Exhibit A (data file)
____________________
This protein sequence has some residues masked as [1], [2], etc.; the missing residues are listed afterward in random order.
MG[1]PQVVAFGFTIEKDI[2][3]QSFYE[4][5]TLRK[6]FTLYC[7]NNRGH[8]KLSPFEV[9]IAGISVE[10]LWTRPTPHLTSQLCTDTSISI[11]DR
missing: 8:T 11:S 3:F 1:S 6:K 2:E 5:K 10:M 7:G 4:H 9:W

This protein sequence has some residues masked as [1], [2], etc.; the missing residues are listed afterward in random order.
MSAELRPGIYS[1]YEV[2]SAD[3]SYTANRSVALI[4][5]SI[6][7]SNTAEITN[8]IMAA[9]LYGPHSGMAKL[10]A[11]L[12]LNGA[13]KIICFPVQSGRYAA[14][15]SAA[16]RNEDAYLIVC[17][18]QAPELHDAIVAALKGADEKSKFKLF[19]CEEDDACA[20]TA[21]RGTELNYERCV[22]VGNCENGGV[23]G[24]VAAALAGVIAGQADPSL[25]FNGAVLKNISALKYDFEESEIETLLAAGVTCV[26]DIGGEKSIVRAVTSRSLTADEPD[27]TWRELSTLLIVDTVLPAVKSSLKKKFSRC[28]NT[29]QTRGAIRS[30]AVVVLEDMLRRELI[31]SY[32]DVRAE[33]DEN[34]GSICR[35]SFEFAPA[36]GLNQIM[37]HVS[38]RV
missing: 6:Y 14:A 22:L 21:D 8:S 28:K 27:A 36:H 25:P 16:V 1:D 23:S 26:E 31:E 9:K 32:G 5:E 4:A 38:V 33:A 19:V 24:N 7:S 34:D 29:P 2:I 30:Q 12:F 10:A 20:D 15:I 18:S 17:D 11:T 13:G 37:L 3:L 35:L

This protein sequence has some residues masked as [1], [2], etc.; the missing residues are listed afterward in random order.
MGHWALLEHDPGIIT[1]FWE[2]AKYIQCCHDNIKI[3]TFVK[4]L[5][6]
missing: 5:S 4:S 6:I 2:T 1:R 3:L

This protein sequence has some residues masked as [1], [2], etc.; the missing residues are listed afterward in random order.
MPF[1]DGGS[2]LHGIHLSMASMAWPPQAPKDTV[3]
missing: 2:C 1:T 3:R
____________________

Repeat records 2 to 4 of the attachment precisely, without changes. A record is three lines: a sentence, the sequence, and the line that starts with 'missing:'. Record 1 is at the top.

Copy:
This protein sequence has some residues masked as [1], [2], etc.; the missing residues are listed afterward in random order.
MSAELRPGIYS[1]YEV[2]SAD[3]SYTANRSVALI[4][5]SI[6][7]SNTAEITN[8]IMAA[9]LYGPHSGMAKL[10]A[11]L[12]LNGA[13]KIICFPVQSGRYAA[14][15]SAA[16]RNEDAYLIVC[17][18]QAPELHDAIVAALKGADEKSKFKLF[19]CEEDDACA[20]TA[21]RGTELNYERCV[22]VGNCENGGV[23]G[24]VAAALAGVIAGQADPSL[25]FNGAVLKNISALKYDFEESEIETLLAAGVTCV[26]DIGGEKSIVRAVTSRSLTADEPD[27]TWRELSTLLIVDTVLPAVKSSLKKKFSRC[28]NT[29]QTRGAIRS[30]AVVVLEDMLRRELI[31]SY[32]DVRAE[33]DEN[34]GSICR[35]SFEFAPA[36]GLNQIM[37]HVS[38]RV
missing: 6:Y 14:A 22:L 21:D 8:S 28:K 27:A 36:H 25:P 16:V 1:D 23:S 26:E 31:E 9:K 32:G 5:E 4:A 38:V 33:A 19:V 24:N 7:S 34:D 29:P 2:I 30:Q 12:F 10:A 20:D 15:I 18:S 17:D 11:T 13:G 37:L 3:L 35:L

This protein sequence has some residues masked as [1], [2], etc.; the missing residues are listed afterward in random order.
MGHWALLEHDPGIIT[1]FWE[2]AKYIQCCHDNIKI[3]TFVK[4]L[5][6]
missing: 5:S 4:S 6:I 2:T 1:R 3:L

This protein sequence has some residues masked as [1], [2], etc.; the missing residues are listed afterward in random order.
MPF[1]DGGS[2]LHGIHLSMASMAWPPQAPKDTV[3]
missing: 2:C 1:T 3:R